Self-Organized Criticality and Genetic Algorithms

Our journal paper on the Sandpile Mutation operator for Genetic Algorithms is now available online: C.M. Fernandes, J.L.J. Laredo, A.C. Rosa, J.J. Merelo, “The sandpile mutation Genetic Algorithm: an investigation on the working mechanisms of a diversity-oriented and self-organized mutation operator for non-stationary functions“, Applied Intelligence, February 2013.

Abstract: This paper reports the investigation on the sandpile mutation, an unconventional mutation control scheme for binary Genetic Algorithms (GA) inspired by the Self-Organized Criticality (SOC) theory. The operator, which is based on a SOC system known as sandpile, is able to generate mutation rates that, unlike those given by other methods of parameter control, oscillate between low values and very intense mutations events. The distribution of the mutation rates suggests that the algorithm can be an efficient and yet simple and context-independent approach for the optimization of non-stationary fitness functions. This paper studies the mutation scheme of the algorithm and proposes a new strategy that optimizes is performance. The results also demonstrate the advantages of using the fitness distribution of the population for controlling the mutation. An extensive experimental setup compares the sandpile mutation GA (GGASM) with two state-of-the-art evolutionary approaches to non-stationary optimization and with the Hypermutation GA, a classical approach to dynamic problems. The results demonstrate that GGASM is able to improve the other algorithms in several dynamic environments. Furthermore, the proposed method does not increase the parameter set of traditional GAs. A study of the distribution of the mutation rates shows that the distribution depends on the type of problem and dynamics, meaning that the algorithm is able to self-regulate the mutation. The effects of the operator on the diversity of the population during the run are also investigated. Finally, a study on the effects of the topology of the sandpile mutation on its performance demonstrates that an alternative topology has minor effects on the performance.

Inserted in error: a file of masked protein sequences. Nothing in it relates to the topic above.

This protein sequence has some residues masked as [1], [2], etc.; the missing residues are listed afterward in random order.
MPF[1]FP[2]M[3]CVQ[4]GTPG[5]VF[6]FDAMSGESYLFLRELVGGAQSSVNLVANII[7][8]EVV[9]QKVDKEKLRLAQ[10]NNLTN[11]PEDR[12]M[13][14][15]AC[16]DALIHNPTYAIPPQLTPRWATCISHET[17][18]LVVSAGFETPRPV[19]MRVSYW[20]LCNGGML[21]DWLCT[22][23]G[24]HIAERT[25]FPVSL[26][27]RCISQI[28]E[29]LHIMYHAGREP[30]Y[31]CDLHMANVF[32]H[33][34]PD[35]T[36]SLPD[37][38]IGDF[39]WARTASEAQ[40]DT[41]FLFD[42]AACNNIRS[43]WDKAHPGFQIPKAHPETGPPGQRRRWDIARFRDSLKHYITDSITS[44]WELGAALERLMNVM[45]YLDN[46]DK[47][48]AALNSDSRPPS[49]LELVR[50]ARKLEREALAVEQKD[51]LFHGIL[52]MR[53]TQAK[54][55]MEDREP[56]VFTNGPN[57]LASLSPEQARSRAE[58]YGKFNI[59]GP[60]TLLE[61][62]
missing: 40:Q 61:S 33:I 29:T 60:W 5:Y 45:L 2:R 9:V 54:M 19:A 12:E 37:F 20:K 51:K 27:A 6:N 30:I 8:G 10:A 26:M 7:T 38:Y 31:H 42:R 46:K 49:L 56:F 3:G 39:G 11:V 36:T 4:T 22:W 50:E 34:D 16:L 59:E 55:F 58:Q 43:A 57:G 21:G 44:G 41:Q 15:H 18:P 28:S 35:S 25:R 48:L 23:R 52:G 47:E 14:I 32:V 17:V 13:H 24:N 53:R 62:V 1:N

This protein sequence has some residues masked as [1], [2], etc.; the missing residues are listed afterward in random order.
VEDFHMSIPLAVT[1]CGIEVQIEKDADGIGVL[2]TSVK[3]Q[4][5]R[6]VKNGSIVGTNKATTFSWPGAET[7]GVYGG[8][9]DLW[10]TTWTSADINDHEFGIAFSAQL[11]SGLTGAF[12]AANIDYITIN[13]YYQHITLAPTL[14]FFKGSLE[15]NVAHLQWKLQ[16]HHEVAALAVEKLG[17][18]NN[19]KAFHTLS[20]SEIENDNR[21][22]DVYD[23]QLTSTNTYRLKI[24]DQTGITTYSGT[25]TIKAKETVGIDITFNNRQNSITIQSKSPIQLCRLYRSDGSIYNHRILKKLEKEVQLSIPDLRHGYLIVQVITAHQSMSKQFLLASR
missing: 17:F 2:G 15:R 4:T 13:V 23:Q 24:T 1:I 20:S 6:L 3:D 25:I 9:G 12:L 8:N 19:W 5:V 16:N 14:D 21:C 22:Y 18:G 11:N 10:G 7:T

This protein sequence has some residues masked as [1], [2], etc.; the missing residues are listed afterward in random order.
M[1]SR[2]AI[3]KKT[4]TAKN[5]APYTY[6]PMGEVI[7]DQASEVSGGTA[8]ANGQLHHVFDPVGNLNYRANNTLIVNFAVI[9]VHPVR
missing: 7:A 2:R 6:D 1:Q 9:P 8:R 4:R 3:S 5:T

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Carlos M. Fernandes was born in Luanda in 1973 and lives in between Lisbon, Portugal, and Granada, Spain. He graduated (Technical University of Lisbon, 1998) in Electrotechnics Engineering and owns a master degree in the same field since 2002 (Technical University of Lisbon). He is currently pursuing a Ph.d. on Bio-inspired Computing. From 2001 to 2005 he was an assistant at Instituto Politécnico de Setúbal. (He is also a photographer and photography teacher.) Bio-inspired Computing is his major field of research: Genetic Algorithms, Estimation of Distribution Algorithms, Ant Colony Optimization, Particle Swarm Optimization and other metaheuristics. He is particularly interested in the hybridization of Bio-inspired Computing techniques with Self-Organization, Self-Organized Criticality Models and diversity maintenance strategies. In the present, Dynamic Optimization Problems are his mains target for applying such techniques. website: email:

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